City DopeFeaturedNews

Hundreds Protest Looming Supreme Court Decision Overturning Roe v. Wade

Commissioner Mariah Parker addresses the crowd at a May 4 abortion rights rally outside City Hall. Credit: Isabella Morgan

Hundreds of Athens residents took to the streets Wednesday to protest the potential end of abortion rights in Georgia and in states across the U.S. after a draft Supreme Court opinion leaked that would overturn Roe v. Wade.

The majority opinion—drafted by conservative George W. Bush appointee Justice Samuel Alito and joined by George H.W. Bush appointee Clarence Thomas and Donald Trump appointees Neil Gorsuch, Brett Kavanaugh and Amy Coney Barrett—was leaked to Politico on Monday, although the case in question is not expected to be officially decided until June. Two days later, about 500 people gathered in front of Athens City Hall and marched through downtown to protest the potential decision.

Isabella Morgan

The rally featured speakers from the Athens Reproductive Justice Coalition, Democratic Socialists of America and other progressive groups. The headliner, Athens-Clarke County Commissioner Mariah Parker, called on the crowd to not only resist abortion restrictions, but to push for more abortion rights.

Roe is the floor,” they said. “We need free abortion on demand, just like every other form of health care should be.”

Parker—who identifies as queer and uses gender-neutral pronouns—is a new mother, and said they were speaking from experience.

“On a personal note, I am a person who has had an abortion, and I would not be the person I am today, I would not have my beautiful life with my beautiful son, if that were not the case,” they said.

Parker noted that Georgia gave Democrats their Senate majority by electing Democrats Raphael Warnock and Jon Ossoff—“some boss shit”—and said they should be held accountable to do whatever it takes to protect reproductive rights.

“I don’t care if you have to put Joe Manchin in a headlock,” Parker said, referring to the moderate Democratic senator from West Virginia who opposes filibuster reform that would allow a bill protecting abortion rights to pass.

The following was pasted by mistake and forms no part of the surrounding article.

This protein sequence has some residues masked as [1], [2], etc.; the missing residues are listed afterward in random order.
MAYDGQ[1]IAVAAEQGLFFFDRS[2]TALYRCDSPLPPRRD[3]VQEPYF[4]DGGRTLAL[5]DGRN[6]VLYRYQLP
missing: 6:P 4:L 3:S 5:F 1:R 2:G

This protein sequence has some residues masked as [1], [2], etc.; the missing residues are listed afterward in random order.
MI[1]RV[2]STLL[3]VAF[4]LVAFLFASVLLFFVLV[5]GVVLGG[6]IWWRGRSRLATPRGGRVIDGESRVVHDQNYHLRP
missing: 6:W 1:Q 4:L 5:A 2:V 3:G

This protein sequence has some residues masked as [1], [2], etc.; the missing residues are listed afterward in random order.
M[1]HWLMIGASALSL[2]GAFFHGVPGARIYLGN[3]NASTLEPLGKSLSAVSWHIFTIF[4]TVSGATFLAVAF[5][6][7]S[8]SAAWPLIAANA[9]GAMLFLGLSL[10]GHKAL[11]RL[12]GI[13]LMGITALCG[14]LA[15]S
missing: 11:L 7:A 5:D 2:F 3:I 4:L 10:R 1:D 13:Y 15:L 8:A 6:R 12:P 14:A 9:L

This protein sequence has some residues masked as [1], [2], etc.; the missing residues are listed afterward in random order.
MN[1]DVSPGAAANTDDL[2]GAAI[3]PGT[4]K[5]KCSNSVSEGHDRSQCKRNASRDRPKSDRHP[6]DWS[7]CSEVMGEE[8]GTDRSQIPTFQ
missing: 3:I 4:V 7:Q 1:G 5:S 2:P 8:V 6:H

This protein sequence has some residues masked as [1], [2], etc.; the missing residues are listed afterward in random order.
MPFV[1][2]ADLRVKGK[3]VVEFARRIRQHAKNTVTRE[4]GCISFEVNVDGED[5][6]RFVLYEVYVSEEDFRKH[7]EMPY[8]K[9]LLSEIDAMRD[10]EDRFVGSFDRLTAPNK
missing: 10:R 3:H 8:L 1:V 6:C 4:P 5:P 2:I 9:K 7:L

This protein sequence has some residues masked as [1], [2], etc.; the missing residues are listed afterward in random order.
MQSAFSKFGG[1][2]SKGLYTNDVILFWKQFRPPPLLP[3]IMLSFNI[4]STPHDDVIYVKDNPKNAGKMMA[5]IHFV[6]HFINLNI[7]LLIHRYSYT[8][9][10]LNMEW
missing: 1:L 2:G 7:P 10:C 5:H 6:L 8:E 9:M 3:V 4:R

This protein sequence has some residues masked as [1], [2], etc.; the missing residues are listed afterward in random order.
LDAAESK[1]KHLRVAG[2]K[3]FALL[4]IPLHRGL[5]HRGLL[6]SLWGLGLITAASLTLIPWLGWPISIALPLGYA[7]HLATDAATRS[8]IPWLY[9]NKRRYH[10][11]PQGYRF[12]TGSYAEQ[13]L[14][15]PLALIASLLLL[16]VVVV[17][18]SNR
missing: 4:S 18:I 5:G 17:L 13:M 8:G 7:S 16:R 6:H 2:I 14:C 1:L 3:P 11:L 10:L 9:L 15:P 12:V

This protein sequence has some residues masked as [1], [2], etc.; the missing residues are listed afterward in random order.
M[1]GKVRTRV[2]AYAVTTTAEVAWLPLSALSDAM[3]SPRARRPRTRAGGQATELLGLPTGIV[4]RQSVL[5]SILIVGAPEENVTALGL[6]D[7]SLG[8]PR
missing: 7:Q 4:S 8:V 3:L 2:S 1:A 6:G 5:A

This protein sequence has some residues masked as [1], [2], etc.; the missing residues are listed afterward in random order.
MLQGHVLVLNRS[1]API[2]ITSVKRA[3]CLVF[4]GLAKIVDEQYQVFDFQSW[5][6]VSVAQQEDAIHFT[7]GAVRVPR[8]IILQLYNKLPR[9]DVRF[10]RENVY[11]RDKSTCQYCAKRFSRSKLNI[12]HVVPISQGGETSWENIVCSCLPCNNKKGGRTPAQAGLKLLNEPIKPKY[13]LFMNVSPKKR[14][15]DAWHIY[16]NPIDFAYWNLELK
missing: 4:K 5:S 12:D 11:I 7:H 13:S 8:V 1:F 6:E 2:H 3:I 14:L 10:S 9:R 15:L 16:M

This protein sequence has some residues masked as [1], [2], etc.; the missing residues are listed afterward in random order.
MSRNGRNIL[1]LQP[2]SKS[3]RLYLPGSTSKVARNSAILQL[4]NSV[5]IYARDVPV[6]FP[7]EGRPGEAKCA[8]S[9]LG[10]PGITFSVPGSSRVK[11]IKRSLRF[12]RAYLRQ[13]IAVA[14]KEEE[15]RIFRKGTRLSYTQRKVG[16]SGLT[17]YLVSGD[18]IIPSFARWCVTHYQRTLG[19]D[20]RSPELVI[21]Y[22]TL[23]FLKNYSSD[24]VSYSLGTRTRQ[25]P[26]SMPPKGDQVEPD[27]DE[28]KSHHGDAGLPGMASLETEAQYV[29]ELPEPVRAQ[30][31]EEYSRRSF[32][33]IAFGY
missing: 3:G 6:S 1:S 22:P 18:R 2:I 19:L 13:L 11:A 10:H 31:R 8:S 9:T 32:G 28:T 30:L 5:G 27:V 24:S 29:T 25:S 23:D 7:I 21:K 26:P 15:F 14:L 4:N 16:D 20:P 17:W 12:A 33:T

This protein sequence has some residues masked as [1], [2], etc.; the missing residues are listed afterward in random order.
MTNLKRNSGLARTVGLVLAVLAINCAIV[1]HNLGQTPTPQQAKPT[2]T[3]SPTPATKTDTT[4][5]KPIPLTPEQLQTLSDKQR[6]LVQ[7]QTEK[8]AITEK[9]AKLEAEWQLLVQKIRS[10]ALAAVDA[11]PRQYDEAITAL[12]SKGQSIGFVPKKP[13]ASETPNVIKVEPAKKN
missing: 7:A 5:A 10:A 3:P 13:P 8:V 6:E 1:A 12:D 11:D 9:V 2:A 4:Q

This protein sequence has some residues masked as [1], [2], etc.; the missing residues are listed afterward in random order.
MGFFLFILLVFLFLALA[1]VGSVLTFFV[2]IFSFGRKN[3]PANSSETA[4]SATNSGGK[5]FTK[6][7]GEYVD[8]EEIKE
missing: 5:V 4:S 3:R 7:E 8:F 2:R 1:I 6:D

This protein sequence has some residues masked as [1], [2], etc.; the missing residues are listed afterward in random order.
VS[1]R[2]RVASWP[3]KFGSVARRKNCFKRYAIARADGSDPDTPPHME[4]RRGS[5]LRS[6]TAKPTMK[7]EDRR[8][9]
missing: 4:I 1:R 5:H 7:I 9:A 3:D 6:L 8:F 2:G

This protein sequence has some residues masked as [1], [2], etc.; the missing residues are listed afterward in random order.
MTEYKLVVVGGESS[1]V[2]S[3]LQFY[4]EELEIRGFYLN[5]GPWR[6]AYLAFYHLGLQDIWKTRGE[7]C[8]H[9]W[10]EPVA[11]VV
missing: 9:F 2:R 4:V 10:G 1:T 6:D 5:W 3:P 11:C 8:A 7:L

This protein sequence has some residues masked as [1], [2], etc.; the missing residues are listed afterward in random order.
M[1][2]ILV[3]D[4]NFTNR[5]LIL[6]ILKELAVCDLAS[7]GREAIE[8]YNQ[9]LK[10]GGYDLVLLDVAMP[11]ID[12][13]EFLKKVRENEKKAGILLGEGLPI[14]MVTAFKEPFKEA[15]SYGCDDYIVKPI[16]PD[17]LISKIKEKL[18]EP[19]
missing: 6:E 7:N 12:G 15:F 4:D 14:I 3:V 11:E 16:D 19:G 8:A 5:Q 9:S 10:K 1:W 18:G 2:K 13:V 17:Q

Isabella Morgan Erin Stacer, co-chair of the Democratic Socialists of America’s Athens chapter.

One in four women will get an abortion during their lifetime, said Juhi Varshney, a University of Georgia graduate who’s now a Florida emergency physician and works with Planned Parenthood. They come from all walks of life, from single mothers to career women to women on birth control who had unplanned pregnancies to women with medical conditions, she said.

“We need to be honest about restrictions,” Varshney said. “They don’t make [abortions] go away. They just make them less safe.”

Another speaker, Vanisha Kudumuri of the Athens Reproductive Justice Coalition, emphasized that abortion remains legal in Georgia unless and until the leaked Supreme Court ruling is officially handed down. But that doesn’t mean everyone has access to abortion—for example, Athens lacks an abortion clinic, they said.

But if and when the ruling takes effect, obtaining an abortion will be difficult, if not impossible, in Georgia. A law already in place, the so-called “Heartbeat Bill,” that’s currently on hold due to a court challenge will swiftly take effect, barring most abortions after six weeks of pregnancy, Kudumuri said. 

Kudumuri urged the crowd to educate others, donate to reproductive rights groups and vote in upcoming elections. 

“We need more pro-choice Democrats, especially in the state legislature,” they said. If Roe is in fact overturned, it will be up to states to decide what level of abortion rights to allow.

Isabella Morgan Marchers leave City Hall.

The two-hour protest went off peacefully, despite the efforts of a few counter-demonstrators to disrupt it, one wearing a T-shirt bearing a well-known QAnon slogan, “The Storm Is Coming.” One driver shouted, “Abortion is murder!” but many others gave appreciative honks. 

About half a dozen ACCPD police officers patrolled the outskirts of the demonstration, breaking up at least one verbal altercation, blocking traffic for marchers and ensuring that no one stood in the roadway.

As the rally neared an end, three bikers circled the City Hall block, revving their engines and making it difficult to hear the speakers.

“You know what?” one said. “If they kept their legs closed, they wouldn’t have to have an abortion.”

As the men drove off, another’s motorcycle backfired and stalled out, drawing a laugh from the nearby crowd.

“Sometimes we have to put our lives on the line to march for what is right,” Parker said soon after.